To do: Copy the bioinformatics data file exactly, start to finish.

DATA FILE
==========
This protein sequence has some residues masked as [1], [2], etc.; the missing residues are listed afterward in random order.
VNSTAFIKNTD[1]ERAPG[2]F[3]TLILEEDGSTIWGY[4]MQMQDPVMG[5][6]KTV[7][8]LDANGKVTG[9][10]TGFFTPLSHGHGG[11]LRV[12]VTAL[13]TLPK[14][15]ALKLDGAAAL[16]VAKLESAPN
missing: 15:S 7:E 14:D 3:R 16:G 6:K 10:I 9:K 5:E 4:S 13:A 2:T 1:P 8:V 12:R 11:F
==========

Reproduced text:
This protein sequence has some residues masked as [1], [2], etc.; the missing residues are listed afterward in random order.
VNSTAFIKNTD[1]ERAPG[2]F[3]TLILEEDGSTIWGY[4]MQMQDPVMG[5][6]KTV[7][8]LDANGKVTG[9][10]TGFFTPLSHGHGG[11]LRV[12]VTAL[13]TLPK[14][15]ALKLDGAAAL[16]VAKLESAPN
missing: 15:S 7:E 14:D 3:R 16:G 6:K 10:I 9:K 5:E 4:S 13:A 2:T 1:P 8:V 12:R 11:F